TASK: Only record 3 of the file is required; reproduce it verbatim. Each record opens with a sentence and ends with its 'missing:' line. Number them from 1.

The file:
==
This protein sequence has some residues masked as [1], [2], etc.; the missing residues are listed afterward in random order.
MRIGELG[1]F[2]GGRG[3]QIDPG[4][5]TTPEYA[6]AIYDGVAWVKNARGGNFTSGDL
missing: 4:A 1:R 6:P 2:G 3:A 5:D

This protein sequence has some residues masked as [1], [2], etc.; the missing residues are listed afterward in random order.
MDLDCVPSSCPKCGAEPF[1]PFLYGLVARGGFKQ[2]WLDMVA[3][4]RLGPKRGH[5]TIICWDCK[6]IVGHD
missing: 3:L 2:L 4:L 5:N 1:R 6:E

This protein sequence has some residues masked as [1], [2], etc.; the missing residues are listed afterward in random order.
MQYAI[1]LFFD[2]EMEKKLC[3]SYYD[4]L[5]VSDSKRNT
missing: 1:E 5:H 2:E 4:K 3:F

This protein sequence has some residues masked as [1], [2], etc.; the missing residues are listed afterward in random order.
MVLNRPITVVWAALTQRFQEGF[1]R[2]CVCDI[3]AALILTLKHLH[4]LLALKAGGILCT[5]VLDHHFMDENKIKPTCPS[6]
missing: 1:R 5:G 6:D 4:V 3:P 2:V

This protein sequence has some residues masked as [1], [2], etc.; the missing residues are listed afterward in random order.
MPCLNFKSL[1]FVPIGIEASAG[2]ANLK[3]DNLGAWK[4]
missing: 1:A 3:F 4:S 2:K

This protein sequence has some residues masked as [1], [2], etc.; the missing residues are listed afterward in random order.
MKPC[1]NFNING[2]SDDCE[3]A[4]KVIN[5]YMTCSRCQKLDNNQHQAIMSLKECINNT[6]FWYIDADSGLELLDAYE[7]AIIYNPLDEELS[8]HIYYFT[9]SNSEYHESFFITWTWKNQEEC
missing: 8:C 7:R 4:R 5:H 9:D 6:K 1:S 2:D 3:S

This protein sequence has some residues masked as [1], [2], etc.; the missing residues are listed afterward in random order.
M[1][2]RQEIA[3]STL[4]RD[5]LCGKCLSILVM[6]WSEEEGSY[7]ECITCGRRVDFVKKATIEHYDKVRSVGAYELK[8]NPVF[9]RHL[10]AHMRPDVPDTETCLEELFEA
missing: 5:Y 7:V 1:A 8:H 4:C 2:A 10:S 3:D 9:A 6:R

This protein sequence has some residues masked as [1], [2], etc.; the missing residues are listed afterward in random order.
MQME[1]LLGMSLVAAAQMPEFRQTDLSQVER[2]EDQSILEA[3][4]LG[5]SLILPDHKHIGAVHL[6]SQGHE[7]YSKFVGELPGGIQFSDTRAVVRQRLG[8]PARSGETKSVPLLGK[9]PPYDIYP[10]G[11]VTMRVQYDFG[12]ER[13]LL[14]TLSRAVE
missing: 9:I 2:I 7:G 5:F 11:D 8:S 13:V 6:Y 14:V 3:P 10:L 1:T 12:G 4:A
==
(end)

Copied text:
This protein sequence has some residues masked as [1], [2], etc.; the missing residues are listed afterward in random order.
MQYAI[1]LFFD[2]EMEKKLC[3]SYYD[4]L[5]VSDSKRNT
missing: 1:E 5:H 2:E 4:K 3:F